Very happy with my first smoke firing yesterday. Despite the weather the pots seemed to like the full elemental experience! I loved it too in truth and a hot mug of coffee in my wellies in the rain is hard to beat. Simple pleasures
Fascinating from the journal of modern craft.
Well I have been away for a while – holidays in the sun are good for the soul! BUT not for the waistline!! Some observations of the human form at leisure demonstrate a reflection of the way they live their lives “beer made this beautiful body”. No right or wrong to it. That sort of thing fascinates me. They work hard (in sedentary jobs) so they play hard. In women it might be the pressure to manifest ‘thin’ perhaps. I am mostly seeing the male version, but it’s not a scientific study.
How to begin?! Right in the middle of the new Tate Galleries chronological approach there is this small island of female pottery. The anthropological method perhaps?
Not actually! Margaret Harrison, Kay Hunt and Mary Kelly put along side Sylvia Pankhurst’s drawings of women working in the Potteries.
Not sure what to make of it’s proximity to the rest of the galleries, not yet anyway
The question I have really is about the relative completeness of the flower, especially on the mug. I am concerned that the flower looks too abstracted but also looks as if it is emerging from underneath the red. The red is an inglaze and the flower is a transfer that sits on top of the glaze. I also don’t know whether I like this in relation to the narrative of bringing the act of care to the surface. What do you think?
The only problem with the mug is that the flower is far too big to use whole. I could partially obscure the plate to make it similar to the mug and play with the bowl to find a similar effect.
The plate is also not conventional in that it’s centre is decorated but I don’t think I can loose the centre pattern and keep the feel of the pink strokes.
I am considering adding gold luster to this range as a simple band around the bowl and plate and down the handle of the mug.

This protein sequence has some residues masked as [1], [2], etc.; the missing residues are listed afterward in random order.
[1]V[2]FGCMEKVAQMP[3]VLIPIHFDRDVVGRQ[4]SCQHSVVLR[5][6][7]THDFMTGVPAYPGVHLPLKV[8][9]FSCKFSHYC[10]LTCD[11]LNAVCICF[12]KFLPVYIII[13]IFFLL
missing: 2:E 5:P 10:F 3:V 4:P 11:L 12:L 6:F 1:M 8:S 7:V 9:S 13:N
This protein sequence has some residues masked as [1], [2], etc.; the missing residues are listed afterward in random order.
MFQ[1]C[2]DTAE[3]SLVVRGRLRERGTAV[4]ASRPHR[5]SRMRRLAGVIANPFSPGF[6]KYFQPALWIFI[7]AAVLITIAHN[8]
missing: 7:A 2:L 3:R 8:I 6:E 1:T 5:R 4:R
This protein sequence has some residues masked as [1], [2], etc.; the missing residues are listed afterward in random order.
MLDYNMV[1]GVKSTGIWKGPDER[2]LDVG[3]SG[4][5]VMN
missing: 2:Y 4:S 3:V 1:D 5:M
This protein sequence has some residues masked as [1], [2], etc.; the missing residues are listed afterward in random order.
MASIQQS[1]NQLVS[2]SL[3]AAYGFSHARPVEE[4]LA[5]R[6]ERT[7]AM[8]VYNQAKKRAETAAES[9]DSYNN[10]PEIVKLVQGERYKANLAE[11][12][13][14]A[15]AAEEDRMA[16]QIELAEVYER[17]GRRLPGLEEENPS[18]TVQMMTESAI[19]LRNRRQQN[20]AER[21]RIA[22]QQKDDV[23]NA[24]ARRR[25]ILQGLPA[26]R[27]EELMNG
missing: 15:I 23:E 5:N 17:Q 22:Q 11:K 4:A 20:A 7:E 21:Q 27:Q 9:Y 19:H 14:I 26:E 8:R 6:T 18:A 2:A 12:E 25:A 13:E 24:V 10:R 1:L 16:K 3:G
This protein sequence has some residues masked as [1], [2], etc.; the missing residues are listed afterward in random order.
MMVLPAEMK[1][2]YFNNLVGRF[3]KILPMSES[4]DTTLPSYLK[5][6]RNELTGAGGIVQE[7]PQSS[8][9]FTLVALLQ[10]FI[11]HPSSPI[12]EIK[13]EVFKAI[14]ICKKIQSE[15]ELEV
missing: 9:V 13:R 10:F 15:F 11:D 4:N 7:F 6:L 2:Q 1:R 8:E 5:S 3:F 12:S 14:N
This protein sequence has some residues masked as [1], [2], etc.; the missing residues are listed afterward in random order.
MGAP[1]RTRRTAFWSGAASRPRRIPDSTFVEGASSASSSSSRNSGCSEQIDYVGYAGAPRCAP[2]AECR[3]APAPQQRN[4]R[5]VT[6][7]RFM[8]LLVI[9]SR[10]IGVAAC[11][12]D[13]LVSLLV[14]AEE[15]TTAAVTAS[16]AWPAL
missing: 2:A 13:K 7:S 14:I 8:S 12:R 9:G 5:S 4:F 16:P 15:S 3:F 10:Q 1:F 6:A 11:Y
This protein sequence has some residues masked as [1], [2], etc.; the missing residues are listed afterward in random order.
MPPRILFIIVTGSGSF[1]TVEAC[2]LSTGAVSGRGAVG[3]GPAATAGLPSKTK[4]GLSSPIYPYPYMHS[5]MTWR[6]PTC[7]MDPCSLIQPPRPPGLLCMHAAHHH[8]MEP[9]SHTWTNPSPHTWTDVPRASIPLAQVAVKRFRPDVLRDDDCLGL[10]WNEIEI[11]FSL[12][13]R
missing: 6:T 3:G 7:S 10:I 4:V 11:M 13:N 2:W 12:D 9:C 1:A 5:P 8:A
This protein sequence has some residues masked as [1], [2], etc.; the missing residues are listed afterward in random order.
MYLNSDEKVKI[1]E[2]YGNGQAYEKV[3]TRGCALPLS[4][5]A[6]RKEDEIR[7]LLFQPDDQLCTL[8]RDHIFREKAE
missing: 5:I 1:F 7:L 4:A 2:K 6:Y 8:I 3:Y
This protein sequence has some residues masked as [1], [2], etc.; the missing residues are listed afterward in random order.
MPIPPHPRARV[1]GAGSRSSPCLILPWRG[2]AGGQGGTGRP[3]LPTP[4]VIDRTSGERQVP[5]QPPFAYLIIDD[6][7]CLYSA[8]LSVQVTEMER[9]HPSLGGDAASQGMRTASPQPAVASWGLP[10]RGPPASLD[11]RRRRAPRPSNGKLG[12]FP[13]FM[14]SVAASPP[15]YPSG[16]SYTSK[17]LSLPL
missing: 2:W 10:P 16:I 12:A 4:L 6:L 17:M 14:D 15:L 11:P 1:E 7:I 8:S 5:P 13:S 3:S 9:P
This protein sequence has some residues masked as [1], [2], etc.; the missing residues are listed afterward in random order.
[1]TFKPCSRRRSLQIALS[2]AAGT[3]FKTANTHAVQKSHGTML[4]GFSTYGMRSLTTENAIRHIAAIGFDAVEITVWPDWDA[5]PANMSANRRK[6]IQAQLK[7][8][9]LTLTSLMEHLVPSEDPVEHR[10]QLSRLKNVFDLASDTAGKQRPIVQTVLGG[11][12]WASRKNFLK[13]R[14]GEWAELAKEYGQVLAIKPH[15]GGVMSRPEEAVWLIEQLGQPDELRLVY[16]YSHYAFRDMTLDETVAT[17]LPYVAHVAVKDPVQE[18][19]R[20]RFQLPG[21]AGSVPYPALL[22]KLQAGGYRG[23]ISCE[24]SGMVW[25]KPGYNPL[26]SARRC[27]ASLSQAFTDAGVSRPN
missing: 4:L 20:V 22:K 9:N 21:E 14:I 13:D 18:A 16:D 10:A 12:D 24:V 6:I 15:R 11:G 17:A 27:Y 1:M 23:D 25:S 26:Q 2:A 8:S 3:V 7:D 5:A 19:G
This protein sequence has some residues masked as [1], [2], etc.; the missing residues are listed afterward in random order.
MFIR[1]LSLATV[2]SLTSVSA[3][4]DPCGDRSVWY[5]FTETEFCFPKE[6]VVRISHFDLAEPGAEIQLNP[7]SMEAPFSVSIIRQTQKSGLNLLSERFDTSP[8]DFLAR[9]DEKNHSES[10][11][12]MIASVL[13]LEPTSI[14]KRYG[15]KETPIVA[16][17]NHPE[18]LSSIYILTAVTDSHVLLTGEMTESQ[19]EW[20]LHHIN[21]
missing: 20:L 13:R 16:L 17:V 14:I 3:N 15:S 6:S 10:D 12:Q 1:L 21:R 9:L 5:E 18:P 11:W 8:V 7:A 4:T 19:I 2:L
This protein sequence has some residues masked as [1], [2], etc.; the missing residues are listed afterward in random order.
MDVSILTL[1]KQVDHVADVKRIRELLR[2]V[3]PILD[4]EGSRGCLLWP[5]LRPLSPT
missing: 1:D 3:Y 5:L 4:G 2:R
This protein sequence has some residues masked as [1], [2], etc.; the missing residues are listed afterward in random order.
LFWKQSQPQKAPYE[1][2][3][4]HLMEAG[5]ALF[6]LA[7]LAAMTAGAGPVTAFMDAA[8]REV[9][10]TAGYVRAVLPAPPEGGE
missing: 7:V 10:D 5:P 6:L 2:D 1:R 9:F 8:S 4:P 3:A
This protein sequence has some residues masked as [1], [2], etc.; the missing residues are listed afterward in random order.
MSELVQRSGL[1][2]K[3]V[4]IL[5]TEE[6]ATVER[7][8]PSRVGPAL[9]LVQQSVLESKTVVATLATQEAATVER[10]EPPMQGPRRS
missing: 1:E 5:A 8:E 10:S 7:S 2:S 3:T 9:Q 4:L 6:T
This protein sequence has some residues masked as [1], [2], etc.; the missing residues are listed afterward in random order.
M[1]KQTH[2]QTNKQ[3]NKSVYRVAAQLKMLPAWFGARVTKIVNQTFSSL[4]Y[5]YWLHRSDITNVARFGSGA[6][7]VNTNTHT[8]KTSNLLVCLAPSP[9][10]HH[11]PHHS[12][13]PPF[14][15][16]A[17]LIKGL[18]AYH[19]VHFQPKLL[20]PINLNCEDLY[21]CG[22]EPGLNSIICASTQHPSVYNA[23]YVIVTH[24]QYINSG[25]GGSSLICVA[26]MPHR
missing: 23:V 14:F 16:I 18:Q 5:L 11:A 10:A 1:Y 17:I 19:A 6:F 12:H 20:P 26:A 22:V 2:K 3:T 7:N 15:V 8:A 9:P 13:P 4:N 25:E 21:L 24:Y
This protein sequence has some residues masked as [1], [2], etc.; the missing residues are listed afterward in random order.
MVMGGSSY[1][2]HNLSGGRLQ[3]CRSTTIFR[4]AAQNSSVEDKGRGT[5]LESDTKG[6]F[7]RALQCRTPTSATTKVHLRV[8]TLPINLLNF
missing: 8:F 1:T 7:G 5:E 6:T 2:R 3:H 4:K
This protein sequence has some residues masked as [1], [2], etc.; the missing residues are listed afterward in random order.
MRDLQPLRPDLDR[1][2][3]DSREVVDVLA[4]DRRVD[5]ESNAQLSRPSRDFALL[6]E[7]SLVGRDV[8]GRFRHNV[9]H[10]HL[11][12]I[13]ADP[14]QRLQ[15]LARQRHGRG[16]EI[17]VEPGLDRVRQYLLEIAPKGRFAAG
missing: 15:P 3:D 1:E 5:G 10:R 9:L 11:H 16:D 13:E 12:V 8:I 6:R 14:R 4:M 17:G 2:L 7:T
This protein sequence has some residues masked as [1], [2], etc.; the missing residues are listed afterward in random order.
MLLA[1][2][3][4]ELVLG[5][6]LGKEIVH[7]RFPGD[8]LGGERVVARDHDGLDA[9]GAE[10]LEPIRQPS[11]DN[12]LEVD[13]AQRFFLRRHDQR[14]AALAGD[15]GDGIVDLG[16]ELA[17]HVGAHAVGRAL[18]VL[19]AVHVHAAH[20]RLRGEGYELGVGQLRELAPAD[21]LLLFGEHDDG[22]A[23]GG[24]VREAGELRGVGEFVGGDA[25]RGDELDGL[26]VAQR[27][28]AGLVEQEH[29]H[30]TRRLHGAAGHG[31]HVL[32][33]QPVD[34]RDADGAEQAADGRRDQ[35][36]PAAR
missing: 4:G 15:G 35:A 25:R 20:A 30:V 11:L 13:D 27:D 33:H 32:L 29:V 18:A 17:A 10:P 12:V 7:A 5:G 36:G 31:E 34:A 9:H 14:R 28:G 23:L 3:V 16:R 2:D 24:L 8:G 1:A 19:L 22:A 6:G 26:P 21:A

Decisions about which shapes to include in the three ranges. The following thinking…
Red (support). Plate, bowl and mug
Green (structure). Teapot, cup and saucer, tea plate, bowl, dinner plate
Blue (flow). Teapot, cup and saucer and tea plate
These are for reasons of convention as much as concept. The red range is a foundation set that can be split or bought as one. Mugs are more likely to be bought separately as well as for reasons of function and cost so the fundamentals of living are a mug, a bowl and a plate. A tea plate, for example, doesn’t really enter the consciousness here!
Green is all inclusive. Something pastoral and not a primary colour so it enters the every day more easily in ceramics.
Blue (my voice). It is the colour of banking ‘uniform’, if only in navy blue. There is a coolness and elegance about the colour blue that means it would be more of a leisurely usage; a more established household and a likely afternoon (loose leaf) tea taker.
MARKET LOCATION: these need to be aimed at the luxury designer-maker buyer. The complexity of the development (workshops and distillation) necessitates a slightly higher price bracket but the design quality needs to be high so that the role of design to ‘make life better for people’ actually happens THROUGH the concept of celebrating the work of carers.
This is an important cup. In laying on the sun decal today I suddenly saw my own place in the process of this project; it made me smile to myself.
1. Foundation laid by me (green/white enamel on a manufactured body)
2. Event/relationship (sun transfers from the workshop consultation)
3. Tableau (this layer is not shown here but will be illustrations of my own making).
More echos but at the same time memory and celebration. Private memory and subtle body. Clarity in the surface, in the fixed image. A vision that sets a scene to stand the test of time.
It also echos a strongly held facet of my personal philosophy; nobody can realise your vision for you but nothing worth doing is EVER done alone. Curious.